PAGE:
CMS offers ICD-9 to ICD-10 changeover resources on its website
The appointment of an ombudsman and creation of an ICD-10 communication center are two ways CMS is assisting providers with the new codes. Read Now
Beginning on Oct. 1, 2015, the U.S. healthcare industry must cease using ICD-9 codes to categorize and document patient treatment and convert to the larger ICD-10 code set. The American version of the newer coding set, ICD-10-CM, consists of 68,000 codes -- a dramatic increase from the 13,000 codes that make up ICD-9-CM. Some providers readied their practices to make the transition to ICD-10 by the previous 2014 deadline, while others took the second delay as an opportunity to perform more coding tests and evaluate their staffs' readiness. There remain providers that are unsure it will be business as usual for their practice post-ICD-10 implementation. In this guide, IT experts explain which healthcare facilities are feeling the pressure of moving from ICD-9 to ICD-10 and how they got in that position.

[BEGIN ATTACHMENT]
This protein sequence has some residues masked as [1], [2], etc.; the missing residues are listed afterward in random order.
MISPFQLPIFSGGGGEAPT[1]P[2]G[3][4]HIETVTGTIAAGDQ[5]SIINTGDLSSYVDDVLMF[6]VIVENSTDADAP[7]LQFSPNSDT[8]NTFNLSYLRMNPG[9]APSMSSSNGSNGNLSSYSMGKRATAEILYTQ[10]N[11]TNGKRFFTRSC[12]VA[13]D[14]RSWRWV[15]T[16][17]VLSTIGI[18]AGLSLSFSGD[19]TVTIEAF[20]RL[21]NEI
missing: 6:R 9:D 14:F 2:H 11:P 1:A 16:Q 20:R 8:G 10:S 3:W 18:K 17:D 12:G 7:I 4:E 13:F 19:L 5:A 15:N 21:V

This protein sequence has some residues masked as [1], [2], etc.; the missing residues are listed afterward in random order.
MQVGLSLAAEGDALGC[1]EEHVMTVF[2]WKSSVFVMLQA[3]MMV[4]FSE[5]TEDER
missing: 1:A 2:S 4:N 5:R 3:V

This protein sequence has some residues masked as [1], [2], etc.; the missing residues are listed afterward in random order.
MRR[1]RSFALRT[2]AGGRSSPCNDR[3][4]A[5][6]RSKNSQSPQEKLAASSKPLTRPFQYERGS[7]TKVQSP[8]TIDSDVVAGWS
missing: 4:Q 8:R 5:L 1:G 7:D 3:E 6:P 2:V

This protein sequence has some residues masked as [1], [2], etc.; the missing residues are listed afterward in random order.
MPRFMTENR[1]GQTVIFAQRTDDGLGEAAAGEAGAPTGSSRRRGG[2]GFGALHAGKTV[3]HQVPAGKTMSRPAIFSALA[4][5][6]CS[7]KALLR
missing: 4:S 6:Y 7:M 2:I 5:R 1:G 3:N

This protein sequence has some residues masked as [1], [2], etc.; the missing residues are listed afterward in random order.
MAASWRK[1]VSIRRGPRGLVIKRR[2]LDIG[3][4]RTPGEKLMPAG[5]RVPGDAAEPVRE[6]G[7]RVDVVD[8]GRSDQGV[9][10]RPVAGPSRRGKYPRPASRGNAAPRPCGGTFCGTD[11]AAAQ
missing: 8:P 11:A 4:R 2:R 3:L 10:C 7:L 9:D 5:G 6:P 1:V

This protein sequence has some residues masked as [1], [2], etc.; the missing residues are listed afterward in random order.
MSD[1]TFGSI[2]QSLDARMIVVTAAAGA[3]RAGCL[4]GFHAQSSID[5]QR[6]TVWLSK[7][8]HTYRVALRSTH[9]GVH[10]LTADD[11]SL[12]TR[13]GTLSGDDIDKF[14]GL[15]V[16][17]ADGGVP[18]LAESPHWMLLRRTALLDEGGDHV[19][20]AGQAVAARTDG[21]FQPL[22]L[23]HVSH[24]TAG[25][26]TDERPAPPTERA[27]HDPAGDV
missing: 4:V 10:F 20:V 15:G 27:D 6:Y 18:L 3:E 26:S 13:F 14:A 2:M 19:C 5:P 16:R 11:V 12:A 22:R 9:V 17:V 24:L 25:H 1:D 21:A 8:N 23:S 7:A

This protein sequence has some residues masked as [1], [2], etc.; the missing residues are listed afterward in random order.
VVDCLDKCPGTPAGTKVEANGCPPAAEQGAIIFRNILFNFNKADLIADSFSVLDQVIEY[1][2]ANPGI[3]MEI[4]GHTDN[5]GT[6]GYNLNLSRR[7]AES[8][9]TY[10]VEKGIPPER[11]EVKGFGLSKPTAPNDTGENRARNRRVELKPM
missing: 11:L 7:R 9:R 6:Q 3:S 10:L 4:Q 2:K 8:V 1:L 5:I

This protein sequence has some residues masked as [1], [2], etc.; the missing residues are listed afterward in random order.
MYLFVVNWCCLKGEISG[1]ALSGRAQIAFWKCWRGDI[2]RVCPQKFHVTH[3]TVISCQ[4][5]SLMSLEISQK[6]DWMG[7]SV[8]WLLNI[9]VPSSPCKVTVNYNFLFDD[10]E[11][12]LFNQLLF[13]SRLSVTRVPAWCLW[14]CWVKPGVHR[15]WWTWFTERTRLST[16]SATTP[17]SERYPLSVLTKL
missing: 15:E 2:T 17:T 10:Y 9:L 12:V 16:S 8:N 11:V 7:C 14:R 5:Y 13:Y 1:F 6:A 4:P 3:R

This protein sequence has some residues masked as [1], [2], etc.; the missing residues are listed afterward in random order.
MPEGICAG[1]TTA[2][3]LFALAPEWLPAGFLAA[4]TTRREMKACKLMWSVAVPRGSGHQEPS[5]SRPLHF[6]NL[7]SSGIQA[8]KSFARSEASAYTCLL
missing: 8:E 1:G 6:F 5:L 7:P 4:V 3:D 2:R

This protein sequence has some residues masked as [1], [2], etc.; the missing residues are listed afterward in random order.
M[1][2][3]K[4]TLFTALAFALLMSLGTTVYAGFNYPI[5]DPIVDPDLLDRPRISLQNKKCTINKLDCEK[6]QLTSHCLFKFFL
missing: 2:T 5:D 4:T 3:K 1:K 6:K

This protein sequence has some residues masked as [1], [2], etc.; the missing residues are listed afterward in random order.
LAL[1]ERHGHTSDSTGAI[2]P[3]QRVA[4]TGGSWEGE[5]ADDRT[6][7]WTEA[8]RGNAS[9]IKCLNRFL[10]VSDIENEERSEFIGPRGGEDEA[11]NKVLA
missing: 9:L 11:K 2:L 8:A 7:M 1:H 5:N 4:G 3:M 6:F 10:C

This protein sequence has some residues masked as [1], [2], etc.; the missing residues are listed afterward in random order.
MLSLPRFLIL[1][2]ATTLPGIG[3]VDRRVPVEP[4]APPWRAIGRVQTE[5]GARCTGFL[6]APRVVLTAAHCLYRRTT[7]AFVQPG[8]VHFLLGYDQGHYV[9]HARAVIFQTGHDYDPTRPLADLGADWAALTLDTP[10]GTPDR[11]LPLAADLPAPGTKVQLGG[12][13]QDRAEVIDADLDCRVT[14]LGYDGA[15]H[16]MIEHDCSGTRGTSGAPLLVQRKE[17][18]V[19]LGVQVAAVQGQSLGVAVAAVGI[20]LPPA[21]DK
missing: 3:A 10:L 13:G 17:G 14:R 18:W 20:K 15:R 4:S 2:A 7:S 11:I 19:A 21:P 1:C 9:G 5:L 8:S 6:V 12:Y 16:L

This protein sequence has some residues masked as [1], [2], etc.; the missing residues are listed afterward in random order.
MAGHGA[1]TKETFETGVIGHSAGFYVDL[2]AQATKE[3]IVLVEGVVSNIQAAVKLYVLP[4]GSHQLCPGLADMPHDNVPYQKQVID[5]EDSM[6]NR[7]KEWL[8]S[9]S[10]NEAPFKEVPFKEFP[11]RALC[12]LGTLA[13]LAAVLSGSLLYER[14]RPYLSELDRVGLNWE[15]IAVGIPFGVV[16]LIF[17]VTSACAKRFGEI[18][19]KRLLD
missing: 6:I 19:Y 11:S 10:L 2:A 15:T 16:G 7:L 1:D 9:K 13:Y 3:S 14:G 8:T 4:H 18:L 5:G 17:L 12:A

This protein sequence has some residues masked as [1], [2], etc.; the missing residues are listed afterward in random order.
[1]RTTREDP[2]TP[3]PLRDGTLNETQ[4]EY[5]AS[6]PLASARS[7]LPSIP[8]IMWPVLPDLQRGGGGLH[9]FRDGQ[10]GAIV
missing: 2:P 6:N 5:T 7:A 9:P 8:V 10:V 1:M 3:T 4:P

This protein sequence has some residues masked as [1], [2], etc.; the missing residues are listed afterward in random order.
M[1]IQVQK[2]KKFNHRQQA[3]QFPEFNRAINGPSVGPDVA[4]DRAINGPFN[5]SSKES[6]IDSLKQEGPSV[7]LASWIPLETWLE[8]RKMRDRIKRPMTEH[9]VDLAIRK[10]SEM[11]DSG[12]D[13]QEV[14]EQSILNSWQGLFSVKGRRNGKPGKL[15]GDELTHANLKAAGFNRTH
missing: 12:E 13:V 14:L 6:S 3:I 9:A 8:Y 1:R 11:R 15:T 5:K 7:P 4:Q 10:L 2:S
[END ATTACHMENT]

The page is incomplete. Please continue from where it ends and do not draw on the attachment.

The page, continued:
Not everyone is feeling trapped by ICD-10. To aid providers converting from ICD-9 to ICD-10, CMS announced that for the first year after the ICD-10 implementation date, providers won't be charged with improper coding as long as a valid code from the proper code family -- if not the specific code -- is used. The stories in this guide illustrate exactly how providers arranged all aspects of their medical and business workflows to apply to ICD-10, complete with specific examples and tips from hospital CIOs.